ABB, AZZ, Beaver Valley Nuclear Power Station, Browns Ferry, dangers of nuclear, defective breakers, environment, fire, Fort Calhoun Nuclear Reactor, France, GE, LOCA, loss of coolant, Louisiana, NLI, NRC, nuclear, nuclear accident, nuclear disaster, nuclear energy, nuclear industry, Nuclear Logistics Inc., nuclear power, nuclear power plant, nuclear power station fire, nuclear reactors, nuclear safety, nuclear waste, overheating breakers, Pennsylvania, radioactive waste, River Bend Nuclear Power Station, Schneider Electric, Schneider Masterpact breakers, switchgear, TVA, US NRC, USA
The NRC said: “The finding stems from an NRC special inspection regarding an electrical fire that led to the declaration of an Alert at Fort Calhoun on June 7, 2011. The fire started in a replacement electrical breaker where poor alignment between components and inadequate maintenance increased the electrical resistance on some parts, causing them to heat up and fail. Soot and smoke from the resulting fire then knocked out power to a redundant electrical system used for distributing power to vital equipment needed for the safe shutdown of the plant. The plant was shut down at the time because of flooding along the Missouri River.
The fire resulted in the loss of spent fuel pool cooling for approximately 90 minutes and could have resulted in the loss of a safety function or multiple failures in systems used to mitigate a severe accident, had one occurred. In the event of a serious accident, operators would have had to take compensatory measures to safely shut the plant down.” http://www.nrc.gov/docs/ML1210/ML12107A432.pdf
In 2012 the situation appears to have been swept under the rug. The NRC reported: “The second, under NLI NCR-422, was the result of the switchgear fire at Fort Calhoun Station in June 2011. NLI initiated NCR-422 after receiving information from Fort Calhoun Station that the design change for the modification could have been the cause of the fire event. NLI conducted an evaluation, which showed, through engineering design review and testing of the new breaker design, that there was no defect in the new design.” http://www.nrc.gov/docs/ML1226/ML12265A100.pdf AZZ had just bought NLI in 2012: http://www.prnewswire.com/news-releases/azz-incorporated-signs-agreement-to-acquire-nuclear-logistics-inc-149458875.html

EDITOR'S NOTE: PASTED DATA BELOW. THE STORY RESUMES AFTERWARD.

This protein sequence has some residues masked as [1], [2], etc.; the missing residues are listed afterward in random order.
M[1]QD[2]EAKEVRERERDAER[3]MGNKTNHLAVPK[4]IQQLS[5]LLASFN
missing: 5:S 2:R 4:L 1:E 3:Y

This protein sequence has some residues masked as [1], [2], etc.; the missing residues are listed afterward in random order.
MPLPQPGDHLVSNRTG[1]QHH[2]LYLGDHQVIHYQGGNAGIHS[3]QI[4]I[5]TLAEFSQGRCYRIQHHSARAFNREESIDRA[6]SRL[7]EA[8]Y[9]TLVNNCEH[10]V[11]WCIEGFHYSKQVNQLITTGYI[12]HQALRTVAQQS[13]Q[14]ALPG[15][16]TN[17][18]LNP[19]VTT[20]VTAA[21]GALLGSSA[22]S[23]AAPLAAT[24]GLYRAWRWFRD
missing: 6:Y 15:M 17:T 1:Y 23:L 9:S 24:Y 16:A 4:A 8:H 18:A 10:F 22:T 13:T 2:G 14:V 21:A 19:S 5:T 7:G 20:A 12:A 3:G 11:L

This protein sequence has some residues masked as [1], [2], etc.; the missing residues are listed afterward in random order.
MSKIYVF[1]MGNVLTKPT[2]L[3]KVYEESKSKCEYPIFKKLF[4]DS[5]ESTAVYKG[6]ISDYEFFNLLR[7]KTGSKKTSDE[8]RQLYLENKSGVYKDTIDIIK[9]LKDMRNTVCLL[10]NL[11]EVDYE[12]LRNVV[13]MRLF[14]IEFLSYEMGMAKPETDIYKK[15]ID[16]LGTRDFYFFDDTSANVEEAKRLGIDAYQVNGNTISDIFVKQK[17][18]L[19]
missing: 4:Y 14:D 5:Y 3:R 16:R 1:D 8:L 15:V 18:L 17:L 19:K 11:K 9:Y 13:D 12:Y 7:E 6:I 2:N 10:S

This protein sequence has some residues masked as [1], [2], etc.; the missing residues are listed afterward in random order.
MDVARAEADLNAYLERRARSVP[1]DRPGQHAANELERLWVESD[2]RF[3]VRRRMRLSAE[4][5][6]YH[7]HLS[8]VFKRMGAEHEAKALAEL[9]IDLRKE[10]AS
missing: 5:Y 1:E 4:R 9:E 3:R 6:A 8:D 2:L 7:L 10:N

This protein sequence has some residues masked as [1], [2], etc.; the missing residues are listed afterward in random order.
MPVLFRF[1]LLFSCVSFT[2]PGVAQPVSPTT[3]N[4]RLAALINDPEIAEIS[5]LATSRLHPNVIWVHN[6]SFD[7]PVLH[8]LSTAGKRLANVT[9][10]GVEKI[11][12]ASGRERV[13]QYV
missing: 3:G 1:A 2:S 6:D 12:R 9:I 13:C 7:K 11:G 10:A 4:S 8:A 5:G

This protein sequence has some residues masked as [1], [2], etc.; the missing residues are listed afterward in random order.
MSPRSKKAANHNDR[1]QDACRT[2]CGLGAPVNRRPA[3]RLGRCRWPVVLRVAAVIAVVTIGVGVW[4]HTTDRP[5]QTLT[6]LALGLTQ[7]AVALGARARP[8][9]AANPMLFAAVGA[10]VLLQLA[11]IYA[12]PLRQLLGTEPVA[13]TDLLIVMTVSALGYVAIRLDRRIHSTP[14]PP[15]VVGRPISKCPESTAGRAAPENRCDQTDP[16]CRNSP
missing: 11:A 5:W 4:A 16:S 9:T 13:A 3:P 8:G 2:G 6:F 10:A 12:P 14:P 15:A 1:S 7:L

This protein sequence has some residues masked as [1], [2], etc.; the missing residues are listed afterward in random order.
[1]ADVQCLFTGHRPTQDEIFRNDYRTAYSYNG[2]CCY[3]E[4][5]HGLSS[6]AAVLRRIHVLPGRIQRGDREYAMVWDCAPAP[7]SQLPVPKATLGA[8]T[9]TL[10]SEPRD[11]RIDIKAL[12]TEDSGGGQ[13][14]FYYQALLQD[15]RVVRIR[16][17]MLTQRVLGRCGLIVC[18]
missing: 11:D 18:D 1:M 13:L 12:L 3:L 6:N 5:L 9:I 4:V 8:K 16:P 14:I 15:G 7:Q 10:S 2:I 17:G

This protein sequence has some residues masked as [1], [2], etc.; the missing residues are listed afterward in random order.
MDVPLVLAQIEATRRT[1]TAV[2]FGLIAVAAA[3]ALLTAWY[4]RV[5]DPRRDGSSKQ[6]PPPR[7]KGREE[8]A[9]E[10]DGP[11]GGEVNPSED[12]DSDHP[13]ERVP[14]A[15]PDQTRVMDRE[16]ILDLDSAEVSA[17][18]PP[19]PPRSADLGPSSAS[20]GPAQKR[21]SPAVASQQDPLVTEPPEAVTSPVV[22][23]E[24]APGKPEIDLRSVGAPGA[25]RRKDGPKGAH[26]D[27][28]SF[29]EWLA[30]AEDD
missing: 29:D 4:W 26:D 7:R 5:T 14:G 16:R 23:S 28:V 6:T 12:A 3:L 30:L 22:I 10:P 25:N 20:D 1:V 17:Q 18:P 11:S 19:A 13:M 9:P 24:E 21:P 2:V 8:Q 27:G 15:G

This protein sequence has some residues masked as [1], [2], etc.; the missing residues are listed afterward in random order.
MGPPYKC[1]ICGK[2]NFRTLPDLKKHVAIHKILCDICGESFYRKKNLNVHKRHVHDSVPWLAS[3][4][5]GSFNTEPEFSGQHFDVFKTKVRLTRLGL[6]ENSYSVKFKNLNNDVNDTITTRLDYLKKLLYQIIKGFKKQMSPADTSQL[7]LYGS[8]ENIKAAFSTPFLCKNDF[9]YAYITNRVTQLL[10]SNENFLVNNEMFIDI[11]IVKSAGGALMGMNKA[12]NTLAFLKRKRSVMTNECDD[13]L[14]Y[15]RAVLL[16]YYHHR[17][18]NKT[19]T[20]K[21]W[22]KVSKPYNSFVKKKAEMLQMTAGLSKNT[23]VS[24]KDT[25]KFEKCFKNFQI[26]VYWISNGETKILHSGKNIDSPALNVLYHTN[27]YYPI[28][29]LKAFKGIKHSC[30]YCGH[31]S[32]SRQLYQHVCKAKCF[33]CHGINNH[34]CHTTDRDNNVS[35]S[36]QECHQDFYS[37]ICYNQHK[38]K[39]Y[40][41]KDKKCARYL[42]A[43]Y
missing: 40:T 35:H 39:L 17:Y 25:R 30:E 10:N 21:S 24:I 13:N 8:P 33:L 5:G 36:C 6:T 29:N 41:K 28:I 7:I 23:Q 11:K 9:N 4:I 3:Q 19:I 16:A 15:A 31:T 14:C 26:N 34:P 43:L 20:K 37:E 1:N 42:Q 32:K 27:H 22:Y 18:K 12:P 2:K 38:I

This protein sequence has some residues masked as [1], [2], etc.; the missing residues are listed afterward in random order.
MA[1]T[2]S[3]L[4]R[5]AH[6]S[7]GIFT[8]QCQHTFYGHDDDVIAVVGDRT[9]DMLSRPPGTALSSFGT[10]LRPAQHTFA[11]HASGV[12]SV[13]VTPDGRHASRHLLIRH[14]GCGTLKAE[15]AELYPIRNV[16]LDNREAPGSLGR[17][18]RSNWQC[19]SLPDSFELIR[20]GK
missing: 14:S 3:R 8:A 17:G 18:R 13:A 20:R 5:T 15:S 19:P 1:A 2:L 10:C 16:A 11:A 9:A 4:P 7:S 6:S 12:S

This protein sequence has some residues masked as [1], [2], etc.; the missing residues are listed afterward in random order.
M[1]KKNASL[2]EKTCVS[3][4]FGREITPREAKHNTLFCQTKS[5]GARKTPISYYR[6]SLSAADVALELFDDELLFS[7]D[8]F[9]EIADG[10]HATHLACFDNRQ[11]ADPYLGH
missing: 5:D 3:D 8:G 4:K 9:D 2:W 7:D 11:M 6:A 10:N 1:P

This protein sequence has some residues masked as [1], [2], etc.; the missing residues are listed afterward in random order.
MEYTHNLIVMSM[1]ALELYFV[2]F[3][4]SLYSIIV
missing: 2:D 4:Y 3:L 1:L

What Nuclear Logistic Inc [NLI]-the US NRC FINALLY said in 2014 seems to clearly implicate poor choice and defective Schneider breakers. GE breakers would have been a US design. The Schneider Masterpact is a French design. ABB would also have been European (a Swedish or Swiss design).
“- This issue does not affect all of the cradles identified above. Since the issue is a result of incorrect manufacturing tolerances, it will not be present on all cradles.
“- The overheating issue could be a problem with replacement circuit breakers for GE AK-50 circuit breakers. Due to the construction of the switchgear cubicles, there can be vertical misalignment of the stabs in the switchgear. If the primary disconnect float is not adequate, the overheating issue identified above could occur.
“- The overheating issue is expected to be much less prevalent or non-existent on the replacements for GE AKR and ABB K-line circuit breakers. The construction of the switchgear cubicles results in good vertical alignment of the stabs in the switchgear, so the amount of cradle finger vertical float is not as critical.” http://www.nrc.gov/docs/ML1407/ML14071A477.pdf http://www.nrc.gov/reading-rm/doc-collections/event-status/event/2014/20140227en.html